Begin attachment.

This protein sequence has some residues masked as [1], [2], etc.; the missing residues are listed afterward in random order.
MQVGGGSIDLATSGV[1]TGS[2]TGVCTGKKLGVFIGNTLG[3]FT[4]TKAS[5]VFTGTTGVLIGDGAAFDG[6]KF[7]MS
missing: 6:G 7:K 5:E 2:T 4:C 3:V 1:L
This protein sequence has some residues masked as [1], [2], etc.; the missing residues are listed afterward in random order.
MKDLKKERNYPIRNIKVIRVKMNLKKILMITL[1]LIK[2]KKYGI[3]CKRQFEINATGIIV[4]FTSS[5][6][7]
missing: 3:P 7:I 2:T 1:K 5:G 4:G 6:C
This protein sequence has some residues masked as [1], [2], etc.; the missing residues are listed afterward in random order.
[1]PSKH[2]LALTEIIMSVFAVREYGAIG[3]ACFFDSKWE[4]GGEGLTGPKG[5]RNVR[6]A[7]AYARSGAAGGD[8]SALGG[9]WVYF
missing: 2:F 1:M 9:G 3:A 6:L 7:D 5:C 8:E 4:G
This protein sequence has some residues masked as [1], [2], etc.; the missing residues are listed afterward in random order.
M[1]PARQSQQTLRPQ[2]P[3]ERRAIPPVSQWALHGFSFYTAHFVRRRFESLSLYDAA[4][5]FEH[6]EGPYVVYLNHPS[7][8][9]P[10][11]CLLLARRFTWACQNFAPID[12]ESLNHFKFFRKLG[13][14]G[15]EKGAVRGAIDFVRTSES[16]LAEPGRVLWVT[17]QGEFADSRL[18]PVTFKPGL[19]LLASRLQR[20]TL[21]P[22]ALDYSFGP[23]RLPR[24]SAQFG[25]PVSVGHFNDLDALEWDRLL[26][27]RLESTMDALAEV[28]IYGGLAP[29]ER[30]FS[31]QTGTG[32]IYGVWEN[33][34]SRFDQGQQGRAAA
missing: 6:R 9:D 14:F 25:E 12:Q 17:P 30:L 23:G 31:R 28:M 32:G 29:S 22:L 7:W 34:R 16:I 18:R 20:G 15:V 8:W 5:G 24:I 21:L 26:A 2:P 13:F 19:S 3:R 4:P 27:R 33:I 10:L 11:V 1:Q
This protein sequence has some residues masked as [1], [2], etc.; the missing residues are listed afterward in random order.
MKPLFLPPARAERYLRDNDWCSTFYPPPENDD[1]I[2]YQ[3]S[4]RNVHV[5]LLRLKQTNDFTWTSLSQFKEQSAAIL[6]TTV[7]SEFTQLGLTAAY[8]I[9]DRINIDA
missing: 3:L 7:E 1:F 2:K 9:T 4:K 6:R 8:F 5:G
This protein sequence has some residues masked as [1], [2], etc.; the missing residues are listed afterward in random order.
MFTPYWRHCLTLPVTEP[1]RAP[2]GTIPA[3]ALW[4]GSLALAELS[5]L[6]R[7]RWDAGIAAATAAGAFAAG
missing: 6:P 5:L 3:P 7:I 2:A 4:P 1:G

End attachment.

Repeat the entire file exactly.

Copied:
This protein sequence has some residues masked as [1], [2], etc.; the missing residues are listed afterward in random order.
MQVGGGSIDLATSGV[1]TGS[2]TGVCTGKKLGVFIGNTLG[3]FT[4]TKAS[5]VFTGTTGVLIGDGAAFDG[6]KF[7]MS
missing: 6:G 7:K 5:E 2:T 4:C 3:V 1:L
This protein sequence has some residues masked as [1], [2], etc.; the missing residues are listed afterward in random order.
MKDLKKERNYPIRNIKVIRVKMNLKKILMITL[1]LIK[2]KKYGI[3]CKRQFEINATGIIV[4]FTSS[5][6][7]
missing: 3:P 7:I 2:T 1:K 5:G 4:G 6:C
This protein sequence has some residues masked as [1], [2], etc.; the missing residues are listed afterward in random order.
[1]PSKH[2]LALTEIIMSVFAVREYGAIG[3]ACFFDSKWE[4]GGEGLTGPKG[5]RNVR[6]A[7]AYARSGAAGGD[8]SALGG[9]WVYF
missing: 2:F 1:M 9:G 3:A 6:L 7:D 5:C 8:E 4:G
This protein sequence has some residues masked as [1], [2], etc.; the missing residues are listed afterward in random order.
M[1]PARQSQQTLRPQ[2]P[3]ERRAIPPVSQWALHGFSFYTAHFVRRRFESLSLYDAA[4][5]FEH[6]EGPYVVYLNHPS[7][8][9]P[10][11]CLLLARRFTWACQNFAPID[12]ESLNHFKFFRKLG[13][14]G[15]EKGAVRGAIDFVRTSES[16]LAEPGRVLWVT[17]QGEFADSRL[18]PVTFKPGL[19]LLASRLQR[20]TL[21]P[22]ALDYSFGP[23]RLPR[24]SAQFG[25]PVSVGHFNDLDALEWDRLL[26][27]RLESTMDALAEV[28]IYGGLAP[29]ER[30]FS[31]QTGTG[32]IYGVWEN[33][34]SRFDQGQQGRAAA
missing: 6:R 9:D 14:F 25:E 12:Q 17:P 30:L 23:G 31:R 28:M 32:G 29:S 22:L 7:W 34:R 16:I 18:R 20:G 15:V 8:W 5:G 24:I 21:L 26:A 2:P 13:F 19:S 3:R 4:P 27:R 33:I 10:L 11:V 1:Q
This protein sequence has some residues masked as [1], [2], etc.; the missing residues are listed afterward in random order.
MKPLFLPPARAERYLRDNDWCSTFYPPPENDD[1]I[2]YQ[3]S[4]RNVHV[5]LLRLKQTNDFTWTSLSQFKEQSAAIL[6]TTV[7]SEFTQLGLTAAY[8]I[9]DRINIDA
missing: 3:L 7:E 1:F 2:K 9:T 4:K 6:R 8:F 5:G
This protein sequence has some residues masked as [1], [2], etc.; the missing residues are listed afterward in random order.
MFTPYWRHCLTLPVTEP[1]RAP[2]GTIPA[3]ALW[4]GSLALAELS[5]L[6]R[7]RWDAGIAAATAAGAFAAG
missing: 6:P 5:L 3:P 7:I 2:A 4:P 1:G